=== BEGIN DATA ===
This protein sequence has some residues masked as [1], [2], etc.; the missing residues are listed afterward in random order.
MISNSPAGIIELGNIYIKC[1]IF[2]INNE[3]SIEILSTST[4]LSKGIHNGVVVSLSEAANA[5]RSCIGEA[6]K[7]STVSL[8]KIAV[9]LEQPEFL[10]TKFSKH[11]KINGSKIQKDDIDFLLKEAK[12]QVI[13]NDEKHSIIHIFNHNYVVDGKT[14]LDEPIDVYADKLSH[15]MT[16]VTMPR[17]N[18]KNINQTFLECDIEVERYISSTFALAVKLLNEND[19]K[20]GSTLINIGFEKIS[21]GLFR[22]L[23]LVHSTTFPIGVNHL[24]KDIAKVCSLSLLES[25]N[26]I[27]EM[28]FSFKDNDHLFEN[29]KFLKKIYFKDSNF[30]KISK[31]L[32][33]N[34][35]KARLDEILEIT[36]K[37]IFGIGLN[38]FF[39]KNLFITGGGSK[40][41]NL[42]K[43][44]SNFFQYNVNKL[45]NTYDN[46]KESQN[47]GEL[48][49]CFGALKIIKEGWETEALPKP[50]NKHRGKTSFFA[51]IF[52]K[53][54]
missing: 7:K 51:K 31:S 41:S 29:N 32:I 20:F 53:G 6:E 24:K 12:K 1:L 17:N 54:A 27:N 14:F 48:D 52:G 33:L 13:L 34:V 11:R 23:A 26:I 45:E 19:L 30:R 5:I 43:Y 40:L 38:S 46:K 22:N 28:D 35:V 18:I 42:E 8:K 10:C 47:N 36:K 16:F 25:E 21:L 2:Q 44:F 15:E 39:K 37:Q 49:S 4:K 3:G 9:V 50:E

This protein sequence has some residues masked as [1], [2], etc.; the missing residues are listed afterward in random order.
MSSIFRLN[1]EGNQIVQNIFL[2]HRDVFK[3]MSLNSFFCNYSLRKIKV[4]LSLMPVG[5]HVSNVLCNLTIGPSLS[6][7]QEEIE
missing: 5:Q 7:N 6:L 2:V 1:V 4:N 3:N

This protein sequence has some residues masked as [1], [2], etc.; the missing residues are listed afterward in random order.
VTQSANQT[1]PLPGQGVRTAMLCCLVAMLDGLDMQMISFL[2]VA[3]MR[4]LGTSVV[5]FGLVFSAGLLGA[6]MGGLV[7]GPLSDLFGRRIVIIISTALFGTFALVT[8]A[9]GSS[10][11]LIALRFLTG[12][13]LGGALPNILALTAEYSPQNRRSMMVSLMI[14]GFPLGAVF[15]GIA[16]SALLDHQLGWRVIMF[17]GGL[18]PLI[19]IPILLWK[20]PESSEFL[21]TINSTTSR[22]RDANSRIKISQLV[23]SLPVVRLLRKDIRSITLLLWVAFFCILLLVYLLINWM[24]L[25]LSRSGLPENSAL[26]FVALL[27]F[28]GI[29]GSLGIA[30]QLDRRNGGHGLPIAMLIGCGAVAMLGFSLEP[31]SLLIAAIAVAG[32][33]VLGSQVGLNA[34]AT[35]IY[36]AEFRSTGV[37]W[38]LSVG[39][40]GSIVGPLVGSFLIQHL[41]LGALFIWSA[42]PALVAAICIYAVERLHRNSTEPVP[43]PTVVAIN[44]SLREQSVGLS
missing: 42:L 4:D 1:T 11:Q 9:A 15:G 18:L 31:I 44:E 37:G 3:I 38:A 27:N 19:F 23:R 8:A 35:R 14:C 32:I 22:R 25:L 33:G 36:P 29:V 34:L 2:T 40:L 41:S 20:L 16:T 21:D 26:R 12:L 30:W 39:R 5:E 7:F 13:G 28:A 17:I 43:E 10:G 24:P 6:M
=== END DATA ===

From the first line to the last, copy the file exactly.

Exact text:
This protein sequence has some residues masked as [1], [2], etc.; the missing residues are listed afterward in random order.
MISNSPAGIIELGNIYIKC[1]IF[2]INNE[3]SIEILSTST[4]LSKGIHNGVVVSLSEAANA[5]RSCIGEA[6]K[7]STVSL[8]KIAV[9]LEQPEFL[10]TKFSKH[11]KINGSKIQKDDIDFLLKEAK[12]QVI[13]NDEKHSIIHIFNHNYVVDGKT[14]LDEPIDVYADKLSH[15]MT[16]VTMPR[17]N[18]KNINQTFLECDIEVERYISSTFALAVKLLNEND[19]K[20]GSTLINIGFEKIS[21]GLFR[22]L[23]LVHSTTFPIGVNHL[24]KDIAKVCSLSLLES[25]N[26]I[27]EM[28]FSFKDNDHLFEN[29]KFLKKIYFKDSNF[30]KISK[31]L[32][33]N[34][35]KARLDEILEIT[36]K[37]IFGIGLN[38]FF[39]KNLFITGGGSK[40][41]NL[42]K[43][44]SNFFQYNVNKL[45]NTYDN[46]KESQN[47]GEL[48][49]CFGALKIIKEGWETEALPKP[50]NKHRGKTSFFA[51]IF[52]K[53][54]
missing: 7:K 51:K 31:S 41:S 29:N 32:I 20:F 53:G 6:E 24:K 12:K 1:L 17:N 54:A 27:N 14:F 48:D 52:G 33:L 13:L 34:V 11:R 23:A 26:I 45:E 19:L 30:R 5:I 43:Y 40:L 38:S 46:K 22:N 28:D 35:V 18:I 42:E 8:K 10:C 47:N 36:K 16:F 25:E 21:L 2:Q 44:F 15:E 39:K 37:Q 49:S 4:K 3:G 9:V 50:E

This protein sequence has some residues masked as [1], [2], etc.; the missing residues are listed afterward in random order.
MSSIFRLN[1]EGNQIVQNIFL[2]HRDVFK[3]MSLNSFFCNYSLRKIKV[4]LSLMPVG[5]HVSNVLCNLTIGPSLS[6][7]QEEIE
missing: 5:Q 7:N 6:L 2:V 1:V 4:N 3:N

This protein sequence has some residues masked as [1], [2], etc.; the missing residues are listed afterward in random order.
VTQSANQT[1]PLPGQGVRTAMLCCLVAMLDGLDMQMISFL[2]VA[3]MR[4]LGTSVV[5]FGLVFSAGLLGA[6]MGGLV[7]GPLSDLFGRRIVIIISTALFGTFALVT[8]A[9]GSS[10][11]LIALRFLTG[12][13]LGGALPNILALTAEYSPQNRRSMMVSLMI[14]GFPLGAVF[15]GIA[16]SALLDHQLGWRVIMF[17]GGL[18]PLI[19]IPILLWK[20]PESSEFL[21]TINSTTSR[22]RDANSRIKISQLV[23]SLPVVRLLRKDIRSITLLLWVAFFCILLLVYLLINWM[24]L[25]LSRSGLPENSAL[26]FVALL[27]F[28]GI[29]GSLGIA[30]QLDRRNGGHGLPIAMLIGCGAVAMLGFSLEP[31]SLLIAAIAVAG[32][33]VLGSQVGLNA[34]AT[35]IY[36]AEFRSTGV[37]W[38]LSVG[39][40]GSIVGPLVGSFLIQHL[41]LGALFIWSA[42]PALVAAICIYAVERLHRNSTEPVP[43]PTVVAIN[44]SLREQSVGLS
missing: 42:L 4:D 1:T 11:Q 9:A 15:G 18:L 31:I 44:E 37:G 3:I 38:A 27:N 19:F 23:R 8:A 35:R 14:C 32:I 22:R 25:L 33:G 36:P 29:V 34:L 2:T 40:L 41:S 20:L 16:T 21:D 26:R 12:L 30:W 39:R 5:E 7:F 13:G 28:A 17:I 43:E 10:G 24:P 6:M